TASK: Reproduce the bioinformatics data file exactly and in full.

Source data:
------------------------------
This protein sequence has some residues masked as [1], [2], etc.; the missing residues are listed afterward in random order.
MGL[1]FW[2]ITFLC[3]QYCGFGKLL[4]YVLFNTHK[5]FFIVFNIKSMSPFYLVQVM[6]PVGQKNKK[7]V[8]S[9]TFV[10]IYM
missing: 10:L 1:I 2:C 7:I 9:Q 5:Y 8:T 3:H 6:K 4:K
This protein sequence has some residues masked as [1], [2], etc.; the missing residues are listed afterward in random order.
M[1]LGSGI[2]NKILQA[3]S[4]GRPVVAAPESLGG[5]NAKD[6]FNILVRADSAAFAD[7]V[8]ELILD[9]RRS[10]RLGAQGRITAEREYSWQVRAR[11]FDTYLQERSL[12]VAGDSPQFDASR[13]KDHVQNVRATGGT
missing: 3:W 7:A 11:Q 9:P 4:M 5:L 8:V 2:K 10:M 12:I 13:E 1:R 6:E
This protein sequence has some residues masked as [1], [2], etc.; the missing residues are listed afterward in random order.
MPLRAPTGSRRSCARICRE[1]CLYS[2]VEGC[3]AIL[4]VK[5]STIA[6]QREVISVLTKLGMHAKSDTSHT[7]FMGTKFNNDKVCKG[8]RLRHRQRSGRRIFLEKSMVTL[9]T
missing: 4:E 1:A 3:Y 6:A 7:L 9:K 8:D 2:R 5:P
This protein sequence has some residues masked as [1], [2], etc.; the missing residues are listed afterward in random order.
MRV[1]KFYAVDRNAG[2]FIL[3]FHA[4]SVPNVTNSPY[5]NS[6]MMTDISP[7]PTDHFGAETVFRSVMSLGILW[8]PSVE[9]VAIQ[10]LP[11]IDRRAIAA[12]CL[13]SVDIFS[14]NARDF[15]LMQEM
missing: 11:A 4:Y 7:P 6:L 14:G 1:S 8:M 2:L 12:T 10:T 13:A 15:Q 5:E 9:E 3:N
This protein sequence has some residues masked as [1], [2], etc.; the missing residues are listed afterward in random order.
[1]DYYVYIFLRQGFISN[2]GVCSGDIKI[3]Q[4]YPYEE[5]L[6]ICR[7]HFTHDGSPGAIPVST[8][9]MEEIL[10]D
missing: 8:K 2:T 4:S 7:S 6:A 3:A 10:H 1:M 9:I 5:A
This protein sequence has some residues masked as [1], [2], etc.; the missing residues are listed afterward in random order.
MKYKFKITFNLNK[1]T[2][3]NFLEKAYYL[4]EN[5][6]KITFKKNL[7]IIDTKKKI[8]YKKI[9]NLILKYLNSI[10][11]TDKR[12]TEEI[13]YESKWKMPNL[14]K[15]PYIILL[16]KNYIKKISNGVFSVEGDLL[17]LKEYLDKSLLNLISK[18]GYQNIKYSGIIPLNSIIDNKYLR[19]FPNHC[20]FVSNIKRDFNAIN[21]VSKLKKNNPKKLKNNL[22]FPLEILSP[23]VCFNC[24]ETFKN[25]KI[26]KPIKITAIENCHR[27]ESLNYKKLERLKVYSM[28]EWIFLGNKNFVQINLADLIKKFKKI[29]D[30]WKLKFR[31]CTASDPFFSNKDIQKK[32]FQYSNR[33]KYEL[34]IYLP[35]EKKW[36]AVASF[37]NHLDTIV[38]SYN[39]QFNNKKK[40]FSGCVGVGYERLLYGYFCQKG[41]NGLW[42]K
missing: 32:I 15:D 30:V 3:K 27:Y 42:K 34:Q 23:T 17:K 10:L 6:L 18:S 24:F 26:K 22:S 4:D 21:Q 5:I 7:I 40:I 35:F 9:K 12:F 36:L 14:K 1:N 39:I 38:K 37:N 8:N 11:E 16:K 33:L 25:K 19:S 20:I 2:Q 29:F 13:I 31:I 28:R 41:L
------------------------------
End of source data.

This protein sequence has some residues masked as [1], [2], etc.; the missing residues are listed afterward in random order.
MGL[1]FW[2]ITFLC[3]QYCGFGKLL[4]YVLFNTHK[5]FFIVFNIKSMSPFYLVQVM[6]PVGQKNKK[7]V[8]S[9]TFV[10]IYM
missing: 10:L 1:I 2:C 7:I 9:Q 5:Y 8:T 3:H 6:K 4:K
This protein sequence has some residues masked as [1], [2], etc.; the missing residues are listed afterward in random order.
M[1]LGSGI[2]NKILQA[3]S[4]GRPVVAAPESLGG[5]NAKD[6]FNILVRADSAAFAD[7]V[8]ELILD[9]RRS[10]RLGAQGRITAEREYSWQVRAR[11]FDTYLQERSL[12]VAGDSPQFDASR[13]KDHVQNVRATGGT
missing: 3:W 7:A 11:Q 9:P 4:M 5:L 8:V 2:K 10:M 12:I 13:E 1:R 6:E
This protein sequence has some residues masked as [1], [2], etc.; the missing residues are listed afterward in random order.
MPLRAPTGSRRSCARICRE[1]CLYS[2]VEGC[3]AIL[4]VK[5]STIA[6]QREVISVLTKLGMHAKSDTSHT[7]FMGTKFNNDKVCKG[8]RLRHRQRSGRRIFLEKSMVTL[9]T
missing: 4:E 1:A 3:Y 6:A 7:L 9:K 8:D 2:R 5:P
This protein sequence has some residues masked as [1], [2], etc.; the missing residues are listed afterward in random order.
MRV[1]KFYAVDRNAG[2]FIL[3]FHA[4]SVPNVTNSPY[5]NS[6]MMTDISP[7]PTDHFGAETVFRSVMSLGILW[8]PSVE[9]VAIQ[10]LP[11]IDRRAIAA[12]CL[13]SVDIFS[14]NARDF[15]LMQEM
missing: 11:A 4:Y 7:P 6:L 14:G 1:S 8:M 2:L 12:T 10:T 13:A 15:Q 5:E 9:E 3:N
This protein sequence has some residues masked as [1], [2], etc.; the missing residues are listed afterward in random order.
[1]DYYVYIFLRQGFISN[2]GVCSGDIKI[3]Q[4]YPYEE[5]L[6]ICR[7]HFTHDGSPGAIPVST[8][9]MEEIL[10]D
missing: 8:K 2:T 4:S 7:S 6:A 3:A 10:H 1:M 9:I 5:A
This protein sequence has some residues masked as [1], [2], etc.; the missing residues are listed afterward in random order.
MKYKFKITFNLNK[1]T[2][3]NFLEKAYYL[4]EN[5][6]KITFKKNL[7]IIDTKKKI[8]YKKI[9]NLILKYLNSI[10][11]TDKR[12]TEEI[13]YESKWKMPNL[14]K[15]PYIILL[16]KNYIKKISNGVFSVEGDLL[17]LKEYLDKSLLNLISK[18]GYQNIKYSGIIPLNSIIDNKYLR[19]FPNHC[20]FVSNIKRDFNAIN[21]VSKLKKNNPKKLKNNL[22]FPLEILSP[23]VCFNC[24]ETFKN[25]KI[26]KPIKITAIENCHR[27]ESLNYKKLERLKVYSM[28]EWIFLGNKNFVQINLADLIKKFKKI[29]D[30]WKLKFR[31]CTASDPFFSNKDIQKK[32]FQYSNR[33]KYEL[34]IYLP[35]EKKW[36]AVASF[37]NHLDTIV[38]SYN[39]QFNNKKK[40]FSGCVGVGYERLLYGYFCQKG[41]NGLW[42]K
missing: 32:I 15:D 30:V 3:K 27:Y 42:K 34:Q 23:T 17:K 10:L 6:L 18:S 24:F 26:K 22:S 4:D 21:Q 5:I 7:I 40:I 35:F 9:K 12:F 36:L 14:K 1:N 39:I 38:K 37:N 8:N 11:E 16:K 33:L 25:K 19:S 20:I 2:Q 29:F 13:I 31:I 28:R 41:L